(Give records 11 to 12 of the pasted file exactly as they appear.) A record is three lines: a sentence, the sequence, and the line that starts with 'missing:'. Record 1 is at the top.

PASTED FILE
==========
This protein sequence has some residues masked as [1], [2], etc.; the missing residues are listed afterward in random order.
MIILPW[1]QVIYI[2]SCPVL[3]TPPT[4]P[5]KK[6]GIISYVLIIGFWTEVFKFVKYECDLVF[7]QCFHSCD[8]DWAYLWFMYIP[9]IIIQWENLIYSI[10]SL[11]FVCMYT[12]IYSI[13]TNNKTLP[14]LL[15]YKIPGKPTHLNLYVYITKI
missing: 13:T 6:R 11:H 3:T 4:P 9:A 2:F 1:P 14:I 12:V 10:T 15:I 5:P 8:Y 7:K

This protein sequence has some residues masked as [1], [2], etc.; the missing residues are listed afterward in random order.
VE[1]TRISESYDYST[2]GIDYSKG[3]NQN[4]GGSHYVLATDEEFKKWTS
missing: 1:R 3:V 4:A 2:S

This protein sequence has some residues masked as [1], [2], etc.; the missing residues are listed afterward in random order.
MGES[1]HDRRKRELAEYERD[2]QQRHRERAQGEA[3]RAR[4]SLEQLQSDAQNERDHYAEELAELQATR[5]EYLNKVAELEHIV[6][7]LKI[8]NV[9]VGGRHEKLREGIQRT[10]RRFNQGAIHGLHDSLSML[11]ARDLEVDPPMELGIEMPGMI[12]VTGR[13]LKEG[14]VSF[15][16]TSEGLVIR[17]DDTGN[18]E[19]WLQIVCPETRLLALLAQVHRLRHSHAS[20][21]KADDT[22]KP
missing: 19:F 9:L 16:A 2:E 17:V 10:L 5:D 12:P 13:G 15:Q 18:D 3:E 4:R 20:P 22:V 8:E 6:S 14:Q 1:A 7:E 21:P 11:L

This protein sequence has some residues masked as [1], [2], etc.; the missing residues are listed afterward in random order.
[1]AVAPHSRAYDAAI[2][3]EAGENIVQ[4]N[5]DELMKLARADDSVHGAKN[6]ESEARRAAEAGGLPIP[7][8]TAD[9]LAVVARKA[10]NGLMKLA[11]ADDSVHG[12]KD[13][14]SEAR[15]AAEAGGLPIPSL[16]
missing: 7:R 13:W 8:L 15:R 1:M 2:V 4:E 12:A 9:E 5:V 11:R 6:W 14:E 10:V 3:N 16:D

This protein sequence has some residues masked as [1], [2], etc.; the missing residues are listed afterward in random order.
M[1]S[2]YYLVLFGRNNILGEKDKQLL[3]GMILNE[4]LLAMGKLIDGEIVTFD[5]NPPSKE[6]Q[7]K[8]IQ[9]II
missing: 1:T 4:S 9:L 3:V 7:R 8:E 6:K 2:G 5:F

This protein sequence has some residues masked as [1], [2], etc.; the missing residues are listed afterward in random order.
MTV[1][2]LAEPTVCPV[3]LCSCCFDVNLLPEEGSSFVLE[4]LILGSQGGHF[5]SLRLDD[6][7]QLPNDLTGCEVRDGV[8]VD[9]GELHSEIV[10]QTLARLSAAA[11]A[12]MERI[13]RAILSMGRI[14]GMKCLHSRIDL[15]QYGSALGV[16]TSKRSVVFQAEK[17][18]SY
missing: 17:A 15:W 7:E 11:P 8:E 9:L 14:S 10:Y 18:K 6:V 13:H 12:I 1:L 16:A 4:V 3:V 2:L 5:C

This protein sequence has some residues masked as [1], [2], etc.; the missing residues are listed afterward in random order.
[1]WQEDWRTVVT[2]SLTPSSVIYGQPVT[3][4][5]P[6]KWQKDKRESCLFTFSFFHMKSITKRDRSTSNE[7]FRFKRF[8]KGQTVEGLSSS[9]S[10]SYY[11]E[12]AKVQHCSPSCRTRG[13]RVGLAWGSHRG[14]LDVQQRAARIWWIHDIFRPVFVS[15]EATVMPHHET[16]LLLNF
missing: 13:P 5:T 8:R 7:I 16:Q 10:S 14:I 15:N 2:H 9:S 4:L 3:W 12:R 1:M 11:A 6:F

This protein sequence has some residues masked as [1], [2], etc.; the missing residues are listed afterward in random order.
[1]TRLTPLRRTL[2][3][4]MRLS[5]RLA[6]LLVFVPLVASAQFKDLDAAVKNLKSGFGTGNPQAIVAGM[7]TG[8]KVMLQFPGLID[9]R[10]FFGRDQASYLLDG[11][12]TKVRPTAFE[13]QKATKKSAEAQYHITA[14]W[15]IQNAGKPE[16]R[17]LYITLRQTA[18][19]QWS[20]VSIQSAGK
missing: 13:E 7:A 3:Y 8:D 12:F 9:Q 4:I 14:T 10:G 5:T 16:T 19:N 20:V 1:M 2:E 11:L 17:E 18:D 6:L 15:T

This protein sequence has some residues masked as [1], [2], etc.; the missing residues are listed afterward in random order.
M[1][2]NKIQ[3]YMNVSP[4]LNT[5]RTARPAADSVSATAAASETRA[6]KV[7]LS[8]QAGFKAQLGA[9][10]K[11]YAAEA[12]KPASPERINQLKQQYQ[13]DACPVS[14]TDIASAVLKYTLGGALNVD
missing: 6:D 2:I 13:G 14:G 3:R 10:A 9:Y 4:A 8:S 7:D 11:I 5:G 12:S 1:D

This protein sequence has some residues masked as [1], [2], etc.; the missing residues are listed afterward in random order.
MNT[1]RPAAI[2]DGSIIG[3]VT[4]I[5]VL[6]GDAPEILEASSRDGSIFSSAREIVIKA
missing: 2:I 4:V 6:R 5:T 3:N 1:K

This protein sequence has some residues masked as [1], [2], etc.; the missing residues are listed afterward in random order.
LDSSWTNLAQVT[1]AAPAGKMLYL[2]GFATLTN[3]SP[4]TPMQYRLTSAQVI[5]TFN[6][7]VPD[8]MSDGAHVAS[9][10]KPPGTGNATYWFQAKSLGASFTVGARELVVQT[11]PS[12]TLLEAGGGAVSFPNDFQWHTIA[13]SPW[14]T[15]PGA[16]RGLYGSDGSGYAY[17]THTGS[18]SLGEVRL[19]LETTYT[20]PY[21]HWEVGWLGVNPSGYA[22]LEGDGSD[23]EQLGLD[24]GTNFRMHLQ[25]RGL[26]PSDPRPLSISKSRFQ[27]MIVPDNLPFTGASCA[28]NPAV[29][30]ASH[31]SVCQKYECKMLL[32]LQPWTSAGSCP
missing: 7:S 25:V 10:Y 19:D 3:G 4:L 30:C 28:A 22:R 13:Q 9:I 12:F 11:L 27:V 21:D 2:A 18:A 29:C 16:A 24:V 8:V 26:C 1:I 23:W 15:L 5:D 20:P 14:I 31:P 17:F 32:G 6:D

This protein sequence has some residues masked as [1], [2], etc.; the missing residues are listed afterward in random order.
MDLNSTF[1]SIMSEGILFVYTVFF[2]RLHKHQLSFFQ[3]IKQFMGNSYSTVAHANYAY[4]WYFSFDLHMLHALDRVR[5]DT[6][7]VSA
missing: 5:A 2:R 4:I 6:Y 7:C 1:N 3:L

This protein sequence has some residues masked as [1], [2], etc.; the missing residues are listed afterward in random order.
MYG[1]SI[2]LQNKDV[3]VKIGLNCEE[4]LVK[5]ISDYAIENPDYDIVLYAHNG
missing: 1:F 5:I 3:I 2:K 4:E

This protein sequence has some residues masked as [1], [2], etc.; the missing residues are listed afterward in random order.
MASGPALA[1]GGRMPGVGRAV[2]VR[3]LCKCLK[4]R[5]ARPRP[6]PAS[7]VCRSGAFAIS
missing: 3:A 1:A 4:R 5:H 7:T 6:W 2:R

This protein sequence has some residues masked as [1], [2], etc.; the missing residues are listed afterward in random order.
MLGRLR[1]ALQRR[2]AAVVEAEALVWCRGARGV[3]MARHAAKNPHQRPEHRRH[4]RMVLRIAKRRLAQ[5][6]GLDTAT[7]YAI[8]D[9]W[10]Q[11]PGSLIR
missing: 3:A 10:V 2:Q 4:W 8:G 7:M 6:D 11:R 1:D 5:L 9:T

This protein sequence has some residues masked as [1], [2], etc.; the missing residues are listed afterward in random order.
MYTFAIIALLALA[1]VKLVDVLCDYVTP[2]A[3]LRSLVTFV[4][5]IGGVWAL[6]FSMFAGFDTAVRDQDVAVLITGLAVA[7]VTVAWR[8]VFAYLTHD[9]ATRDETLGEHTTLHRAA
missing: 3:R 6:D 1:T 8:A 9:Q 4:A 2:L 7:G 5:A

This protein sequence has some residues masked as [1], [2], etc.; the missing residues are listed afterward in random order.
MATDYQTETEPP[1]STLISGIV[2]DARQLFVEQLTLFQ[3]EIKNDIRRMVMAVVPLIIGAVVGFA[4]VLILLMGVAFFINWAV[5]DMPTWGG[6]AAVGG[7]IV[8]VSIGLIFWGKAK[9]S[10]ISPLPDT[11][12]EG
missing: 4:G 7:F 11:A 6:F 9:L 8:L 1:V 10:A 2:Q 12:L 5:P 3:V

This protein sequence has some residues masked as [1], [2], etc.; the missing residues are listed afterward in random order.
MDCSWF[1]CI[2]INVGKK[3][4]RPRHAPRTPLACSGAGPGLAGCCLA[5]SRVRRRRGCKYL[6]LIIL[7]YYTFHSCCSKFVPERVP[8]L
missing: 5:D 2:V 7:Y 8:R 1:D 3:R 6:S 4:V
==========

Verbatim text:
This protein sequence has some residues masked as [1], [2], etc.; the missing residues are listed afterward in random order.
LDSSWTNLAQVT[1]AAPAGKMLYL[2]GFATLTN[3]SP[4]TPMQYRLTSAQVI[5]TFN[6][7]VPD[8]MSDGAHVAS[9][10]KPPGTGNATYWFQAKSLGASFTVGARELVVQT[11]PS[12]TLLEAGGGAVSFPNDFQWHTIA[13]SPW[14]T[15]PGA[16]RGLYGSDGSGYAY[17]THTGS[18]SLGEVRL[19]LETTYT[20]PY[21]HWEVGWLGVNPSGYA[22]LEGDGSD[23]EQLGLD[24]GTNFRMHLQ[25]RGL[26]PSDPRPLSISKSRFQ[27]MIVPDNLPFTGASCA[28]NPAV[29][30]ASH[31]SVCQKYECKMLL[32]LQPWTSAGSCP
missing: 7:S 25:V 10:Y 19:D 3:G 4:L 30:C 28:A 22:R 13:Q 9:I 12:F 11:L 27:V 21:D 2:A 18:A 29:C 16:A 24:V 8:V 26:C 1:I 23:W 15:L 5:D 20:P 14:I 31:P 17:F 32:G 6:D

This protein sequence has some residues masked as [1], [2], etc.; the missing residues are listed afterward in random order.
MDLNSTF[1]SIMSEGILFVYTVFF[2]RLHKHQLSFFQ[3]IKQFMGNSYSTVAHANYAY[4]WYFSFDLHMLHALDRVR[5]DT[6][7]VSA
missing: 5:A 2:R 4:I 6:Y 7:C 1:N 3:L